On 7th May, students from Kallipoli High School performed an adaptation of “Our Great Circus”, originally written by Jakovos Kampanellis. The play focused on themes of freedom and Greek history. Kallipoli students were assisted by Nikos Vasileiou.

Also on 7th May, the student group from the 9th Junior High School of Piraeus, debuted their performance of “Stories of the Gentleman”, with the help of director Giannis Moschos. The play was based on texts written by Anton Chekhov.

The second day of the festival also featured productions from secondary school students. Students from Ionidios Model High School of Piraeus staged a performance of “Oedipus the Tyrant”, written by legendary Greek philosopher and playwright, Sophocles.

Although the subject matter and themes of the play are quite mature, this renowned text allowed students to become acquainted with the scope and possibilities of theatre. They worked under the direction of Aliki Danezi-Knutsen.

Zanneio Experimental High School featured their production of the famous satirical “Waiting for Godot”, written by one of the greatest modern playwrights, Samuel Beckett. Although this play is certainly advanced for secondary school students, it is a fantastic introduction to powerful theatre commenting on society. The students were directed and assisted by Thanos Tokakis.

Spiro Latsis

History of the Piraeus Municipal Theatre 

Students who participated in the festival had the inspiring opportunity to perform in the historical Municipal Theatre of Piraeus. The theatre recognises important cultural and historical significance for local residents.

First constructed in the 1890’s, the theatre officially opened in 1895. The principal architect of the structure, Ioannis Lazarimos, was a resident of Piraeus, as well as a professor at the National Technical University. The theatre was built in a neoclassical style and its rectangular design is 34 x 45 meters, with a combined area of 6000 square meters.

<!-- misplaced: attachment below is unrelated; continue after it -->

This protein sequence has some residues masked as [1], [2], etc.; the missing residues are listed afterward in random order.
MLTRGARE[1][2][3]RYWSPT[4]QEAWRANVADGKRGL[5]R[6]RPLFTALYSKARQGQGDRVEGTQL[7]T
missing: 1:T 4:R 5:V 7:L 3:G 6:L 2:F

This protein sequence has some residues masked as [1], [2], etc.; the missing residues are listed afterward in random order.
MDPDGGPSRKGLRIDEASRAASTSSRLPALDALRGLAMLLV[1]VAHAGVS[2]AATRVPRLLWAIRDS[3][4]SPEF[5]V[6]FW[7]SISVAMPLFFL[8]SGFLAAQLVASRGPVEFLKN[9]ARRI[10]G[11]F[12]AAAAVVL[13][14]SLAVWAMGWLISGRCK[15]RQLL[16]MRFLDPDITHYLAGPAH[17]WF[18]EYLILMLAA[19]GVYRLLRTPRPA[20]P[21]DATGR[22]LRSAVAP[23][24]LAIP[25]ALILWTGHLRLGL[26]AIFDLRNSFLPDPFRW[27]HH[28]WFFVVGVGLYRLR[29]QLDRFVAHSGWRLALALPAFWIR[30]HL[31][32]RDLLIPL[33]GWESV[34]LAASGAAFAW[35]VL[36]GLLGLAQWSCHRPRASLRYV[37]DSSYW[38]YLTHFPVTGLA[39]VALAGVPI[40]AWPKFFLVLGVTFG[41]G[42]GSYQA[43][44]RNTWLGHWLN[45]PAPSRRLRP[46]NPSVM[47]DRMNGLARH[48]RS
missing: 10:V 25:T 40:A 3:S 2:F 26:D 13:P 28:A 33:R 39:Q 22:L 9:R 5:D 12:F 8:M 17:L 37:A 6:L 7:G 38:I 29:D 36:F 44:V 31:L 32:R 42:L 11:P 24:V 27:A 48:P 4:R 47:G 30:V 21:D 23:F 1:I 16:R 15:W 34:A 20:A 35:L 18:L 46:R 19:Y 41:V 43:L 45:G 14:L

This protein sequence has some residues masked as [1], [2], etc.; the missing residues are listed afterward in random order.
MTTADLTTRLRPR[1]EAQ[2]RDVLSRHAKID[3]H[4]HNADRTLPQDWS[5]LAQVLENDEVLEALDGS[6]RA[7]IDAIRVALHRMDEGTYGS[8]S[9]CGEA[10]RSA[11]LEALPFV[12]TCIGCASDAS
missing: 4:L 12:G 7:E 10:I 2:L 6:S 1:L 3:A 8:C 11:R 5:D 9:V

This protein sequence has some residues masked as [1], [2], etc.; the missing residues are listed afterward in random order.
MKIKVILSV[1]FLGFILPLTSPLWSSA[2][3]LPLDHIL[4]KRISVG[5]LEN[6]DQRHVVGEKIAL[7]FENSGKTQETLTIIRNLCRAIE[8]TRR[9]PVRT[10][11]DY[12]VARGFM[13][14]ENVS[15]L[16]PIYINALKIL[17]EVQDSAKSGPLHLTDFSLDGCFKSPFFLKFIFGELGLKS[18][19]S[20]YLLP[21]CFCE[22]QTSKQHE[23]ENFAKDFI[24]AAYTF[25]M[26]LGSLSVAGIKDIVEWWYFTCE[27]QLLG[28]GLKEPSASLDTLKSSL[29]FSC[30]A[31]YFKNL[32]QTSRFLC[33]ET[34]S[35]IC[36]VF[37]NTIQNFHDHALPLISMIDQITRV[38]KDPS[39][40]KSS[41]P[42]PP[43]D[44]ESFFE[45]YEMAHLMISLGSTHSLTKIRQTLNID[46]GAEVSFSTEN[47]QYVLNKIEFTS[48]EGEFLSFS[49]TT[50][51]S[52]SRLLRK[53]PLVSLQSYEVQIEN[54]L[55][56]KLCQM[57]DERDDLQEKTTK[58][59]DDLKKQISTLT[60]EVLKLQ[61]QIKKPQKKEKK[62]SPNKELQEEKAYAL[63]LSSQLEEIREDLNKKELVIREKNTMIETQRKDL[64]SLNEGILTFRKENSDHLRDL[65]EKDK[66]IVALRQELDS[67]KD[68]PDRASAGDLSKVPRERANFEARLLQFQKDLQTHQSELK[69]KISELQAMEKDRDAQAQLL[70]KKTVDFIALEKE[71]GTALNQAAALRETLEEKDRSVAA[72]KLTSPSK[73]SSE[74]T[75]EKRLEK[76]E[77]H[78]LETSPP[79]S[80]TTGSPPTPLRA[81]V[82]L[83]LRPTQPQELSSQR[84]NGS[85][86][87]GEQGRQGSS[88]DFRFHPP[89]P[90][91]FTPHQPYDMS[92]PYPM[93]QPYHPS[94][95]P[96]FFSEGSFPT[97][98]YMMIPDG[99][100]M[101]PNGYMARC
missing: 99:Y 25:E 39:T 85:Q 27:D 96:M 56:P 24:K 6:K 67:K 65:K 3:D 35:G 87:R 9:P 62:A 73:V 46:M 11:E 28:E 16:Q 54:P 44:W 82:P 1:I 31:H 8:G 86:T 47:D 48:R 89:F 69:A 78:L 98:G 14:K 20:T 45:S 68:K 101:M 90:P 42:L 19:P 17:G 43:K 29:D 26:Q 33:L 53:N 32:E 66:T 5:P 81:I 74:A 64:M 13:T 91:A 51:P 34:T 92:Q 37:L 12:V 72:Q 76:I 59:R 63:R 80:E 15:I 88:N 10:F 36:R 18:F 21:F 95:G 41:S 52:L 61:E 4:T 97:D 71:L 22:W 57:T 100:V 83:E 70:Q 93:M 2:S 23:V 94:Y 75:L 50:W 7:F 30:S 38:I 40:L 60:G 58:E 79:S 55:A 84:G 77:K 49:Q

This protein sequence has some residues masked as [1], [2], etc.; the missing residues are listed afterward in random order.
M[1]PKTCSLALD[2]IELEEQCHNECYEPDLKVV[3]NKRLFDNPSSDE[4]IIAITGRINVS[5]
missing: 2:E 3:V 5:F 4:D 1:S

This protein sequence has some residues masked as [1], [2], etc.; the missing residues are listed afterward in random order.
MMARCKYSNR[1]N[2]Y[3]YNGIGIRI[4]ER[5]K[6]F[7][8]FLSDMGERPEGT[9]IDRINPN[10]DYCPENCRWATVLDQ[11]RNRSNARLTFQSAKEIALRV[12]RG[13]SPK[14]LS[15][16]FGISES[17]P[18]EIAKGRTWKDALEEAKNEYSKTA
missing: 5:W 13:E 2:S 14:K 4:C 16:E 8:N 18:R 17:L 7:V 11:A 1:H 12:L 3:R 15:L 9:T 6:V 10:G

Located in the heart of the city on Korai Square, the building is a famous sight in the city of Piraeus. Over the years, it has developed a reputation as a historic destination for theatrical and musical performances. Its famous stage has featured productions in the fields of opera, drama and dance.

Following a period of restoration, the Municipal Theatre of Piraeus has now reopened and continues to stage a variety of productions. The interior and exterior of the building were completely renovated to restore the theatre to its full potential.

Whilst a sufficient amount of work took place in order to renovate the 1300-seat auditorium, many of the signature features of the building remain intact. For example, the baroque style stage is still predominantly in its original condition and the dominating chandelier in the auditorium continues to light the room as it has for decades.

Future Productions 

The John S. Latsis Public Benefit Foundation plans to continue to work with Greek students and provide opportunities that encourage directly engaging with culture, art and history.

Swimming in History: The Neraida Floating Museum at Flisvos Marina

The Neraida ship has become a symbol of the Greek shipping industry for thousands of maritime enthusiasts around the world. With a history of wartime rescue and tourist travel, the Neraida has become a popular and highly regarded attraction since it was reintroduced as a floating museum by The John S. Latsis Public Benefit Foundation (under the supervision of Henrietta, Marianna, Margarita and Spiro Latsis) in 2013.

1. A Special Tour
The History of the Neraida
Converting History

A Special Tour

After its much publicised return to the water, the Neraida made its public debut on a historic return visit to many of its traditional destinations during the summer of 2013. As part of its initial return trip, the ship visited many familiar waters, including the ports of Spetses, Hermione, Hydra and Poros. Since then it has gone on to wow its visitors in every corner of the vast Greek coastline, providing a perfectly reconstructed reminder of the country’s shipping past.

These trips continue today, and in one of its most popular events yet, the Neraida Floating Museum was berthed at the Flisvos Marina between 9 June to 31 July 2016, where locals were treated to an interactive education program that was aimed at addressing children aged between 6 and 12 years old. Entitled Traveling with Neraida, the programme was specifically designed to help introduce young visitors to the history of the iconic ship, while also providing a basic insight into the many aspects of the history of Greek shipping.